How the Post Office is integrating its comms team
How the Post Office is integrating its comms team
Could you remove the divide between internal communication and PR in your organisation? Is it possible to integrate a communication team to focus on the content being produced rather than the function?
Both of these things are possible, and The Post Office here in the UK is working on this right now.
The Post Office is the UK’s largest retail network and the largest financial services chain in the UK, with more branches than all of the UK’s banks and building societies put together.
They have over 370 years of service, more than 170 products and services plus 11,500 Post Office branches nationwide. Every week they’re visited by approximately 17 million customers who carry out 47 million transactions.
Over to you Mark…
How to integrate your communication team
It is a communications challenge to savour: a vibrant and compelling range of content from one of the most iconic brands around. And target audiences which are spread far and wide, with different needs and varying levels of engagement.
At the same time we have an obligation in tough market conditions and unsurprisingly tight budgets to demonstrate value in what we do.
So we’ve decided to shake things up.
Out with the traditional split between PR and internal communications, and all its challenges. And in with an approach which puts content before function.
Our People and Transformation Communications team will focus on what we believe will be one of the business turnaround stories of the decade. And in a complex stakeholder environment, including industrial relations, politics and regulatory oversight, that means looking at every issue in the round: engaging our people on the one hand but also preparing for external challenge at the same time.
So no internal team on one side of the room and an external team elsewhere. Tweet this
And our Campaigns team will be devoted to promoting our products internally and externally: our growing financial services business and the challenges in the mails market, for instance.
That will mean engaging consumer PR approaches as much as building internal engagement for the ways in which our product teams are innovating and motivating the front line in branches.
These teams will sit alongside colleagues working on public affairs, policy and comms planning. And crucially drawing on that expertise to tell stories inside and outside. Tweet this
One Post Office
At the same time we are rationalising the many channels currently used to service distinct audience groups (of which we have many – postmasters and their staff, central teams, directly managed branches, supply chain and more) and focusing effort on a “One Post Office” approach.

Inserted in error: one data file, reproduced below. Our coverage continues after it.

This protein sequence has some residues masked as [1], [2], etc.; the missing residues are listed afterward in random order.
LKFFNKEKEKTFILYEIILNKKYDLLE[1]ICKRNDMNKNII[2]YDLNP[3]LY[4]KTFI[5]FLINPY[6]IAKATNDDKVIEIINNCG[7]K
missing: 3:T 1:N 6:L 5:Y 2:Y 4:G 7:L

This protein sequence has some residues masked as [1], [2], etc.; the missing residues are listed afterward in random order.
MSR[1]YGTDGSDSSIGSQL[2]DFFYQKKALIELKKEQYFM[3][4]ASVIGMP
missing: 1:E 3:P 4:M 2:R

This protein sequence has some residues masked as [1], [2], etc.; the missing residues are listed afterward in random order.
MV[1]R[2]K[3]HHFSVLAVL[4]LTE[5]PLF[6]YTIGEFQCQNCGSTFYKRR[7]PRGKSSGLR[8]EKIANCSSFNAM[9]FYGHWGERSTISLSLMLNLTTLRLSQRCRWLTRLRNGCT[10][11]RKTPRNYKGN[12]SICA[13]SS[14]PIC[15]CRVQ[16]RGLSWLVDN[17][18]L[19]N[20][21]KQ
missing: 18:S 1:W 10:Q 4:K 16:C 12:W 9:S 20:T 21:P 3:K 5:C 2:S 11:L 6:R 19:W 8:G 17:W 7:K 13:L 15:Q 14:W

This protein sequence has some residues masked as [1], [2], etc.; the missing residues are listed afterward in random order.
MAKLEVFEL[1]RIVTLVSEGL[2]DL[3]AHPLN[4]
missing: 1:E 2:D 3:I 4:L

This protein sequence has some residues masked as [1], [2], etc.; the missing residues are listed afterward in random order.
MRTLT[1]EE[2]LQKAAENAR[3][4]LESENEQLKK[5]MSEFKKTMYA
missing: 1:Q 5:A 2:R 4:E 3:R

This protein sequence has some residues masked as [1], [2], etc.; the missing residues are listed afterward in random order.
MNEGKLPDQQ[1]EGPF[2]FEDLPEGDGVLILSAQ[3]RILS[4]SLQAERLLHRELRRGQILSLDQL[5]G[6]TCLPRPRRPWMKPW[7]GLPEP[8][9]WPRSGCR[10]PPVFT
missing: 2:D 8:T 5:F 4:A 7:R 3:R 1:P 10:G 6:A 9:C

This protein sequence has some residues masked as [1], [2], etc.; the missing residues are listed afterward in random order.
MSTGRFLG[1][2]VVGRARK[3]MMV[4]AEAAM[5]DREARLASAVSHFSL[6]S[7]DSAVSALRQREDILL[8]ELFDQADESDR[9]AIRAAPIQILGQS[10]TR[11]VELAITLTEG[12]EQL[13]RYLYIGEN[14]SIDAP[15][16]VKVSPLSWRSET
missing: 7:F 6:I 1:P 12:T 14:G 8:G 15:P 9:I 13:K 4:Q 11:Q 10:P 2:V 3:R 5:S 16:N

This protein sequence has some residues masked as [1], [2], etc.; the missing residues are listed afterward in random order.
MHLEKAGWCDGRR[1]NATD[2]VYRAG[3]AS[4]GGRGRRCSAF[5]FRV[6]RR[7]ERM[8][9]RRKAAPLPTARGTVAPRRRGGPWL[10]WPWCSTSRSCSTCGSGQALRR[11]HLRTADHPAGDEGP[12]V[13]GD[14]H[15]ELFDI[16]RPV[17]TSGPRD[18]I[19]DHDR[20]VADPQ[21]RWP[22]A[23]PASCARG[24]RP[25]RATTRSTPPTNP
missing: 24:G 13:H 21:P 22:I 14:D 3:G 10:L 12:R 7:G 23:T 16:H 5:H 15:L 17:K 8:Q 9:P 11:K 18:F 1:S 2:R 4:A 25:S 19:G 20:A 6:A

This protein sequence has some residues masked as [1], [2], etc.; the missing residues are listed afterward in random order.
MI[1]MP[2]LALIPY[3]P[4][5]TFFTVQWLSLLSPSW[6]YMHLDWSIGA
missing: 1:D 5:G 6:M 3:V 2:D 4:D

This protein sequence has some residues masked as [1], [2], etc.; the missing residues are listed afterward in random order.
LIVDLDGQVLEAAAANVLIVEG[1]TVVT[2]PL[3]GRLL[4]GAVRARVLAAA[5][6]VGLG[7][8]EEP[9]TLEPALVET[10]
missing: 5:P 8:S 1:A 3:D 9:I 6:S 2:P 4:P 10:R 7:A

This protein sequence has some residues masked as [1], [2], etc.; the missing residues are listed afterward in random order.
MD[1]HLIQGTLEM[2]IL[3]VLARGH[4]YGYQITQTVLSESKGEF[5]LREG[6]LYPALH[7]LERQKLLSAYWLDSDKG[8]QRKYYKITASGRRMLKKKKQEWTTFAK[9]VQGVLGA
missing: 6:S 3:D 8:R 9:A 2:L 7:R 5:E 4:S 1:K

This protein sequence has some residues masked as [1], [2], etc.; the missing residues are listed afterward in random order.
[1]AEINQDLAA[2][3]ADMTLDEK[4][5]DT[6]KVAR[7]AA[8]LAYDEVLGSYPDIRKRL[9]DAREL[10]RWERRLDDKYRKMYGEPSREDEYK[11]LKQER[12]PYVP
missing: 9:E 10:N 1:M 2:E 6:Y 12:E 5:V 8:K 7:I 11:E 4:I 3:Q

A new digital hub, interactive and updated daily, will be available to all, and generated through an editorial approach focused on generating the best content.
When it comes to content, we have plenty to draw on. And our newsroom principles will be founded on what will provide context, generate interest and a wow factor: not on the basis of “putting out a comms”.
At the same time, as you’d expect, we will measure how well it is working, drive out distractions and maximise opportunities (simpler but louder, if you like).
This presents mouth-watering development opportunities for a team of communicators which is already outstanding.
For those who’ve specialised in internal there is the chance to work on PR or stakeholder issues, and vice versa.
It is also, inevitably, breaking down silos and promoting cross-team working, and any sense of a hierarchy of communications disciplines: the content is what matters.
It’s early days. The new site is launched next month, the teams are forming. But we are convinced it will work: our business is a vibrant, rapidly changing place – and honest, engaging content which aids understanding around all our challenges and opportunities is critical to the success of our transformation.
Post author: Mark Davies, Communications and Corporate Affairs Director, Post Office.
Thank you for sharing your thoughts with us Mark, I wish you the best of luck as you start to transition. Do please write an update for readers of the All Things IC blog soon to let us know how you’re getting on.
What do I think?
I was part of a panel at yesterday’s CIPR Inside annual IC conference and the topic of integrating comms teams came up (which led to a series of Tweets and DMs between Mark and I, which resulted in this article being written).
For me it’s all about consistency. Particularly when thinking about messaging. What it’s like to be an employee should match up to your external material and brand promises.
Communication is at the heart of this.
You should be working alongside your external comms colleagues already, in the same way you do with other parts of the business. But I’ve witnessed myself the typical bun fights that break out inside companies with everyone scrabbling for content and budget.
I expect to see more companies integrating over time. That’s not to say we don’t respect each other’s skill sets, as Mark pointed out – it’s about opportunities to work on something new.
This slide from John Neilson @flyingjok at yesterday’s conference looked at future comms trends and integration:
— Rachel Miller (@AllthingsIC) October 13, 2015
You can read my initial thoughts on yesterday’s CIPR Inside IC conference via my blog, plus see the slides I used in my presentation.
Further reading: I first blogged about integrating teams back in 2013 and how theblueballroom agency had removed its int/ext divide.
What do you think of what you’ve read?
Could integration work for you? Have you done this too? You’re welcome to comment below or Tweet me @AllthingsIC.
Found this article interesting? Why not share it on.
First published on the All Things IC blog 14 October 2015.
Picture credits: Post Office.
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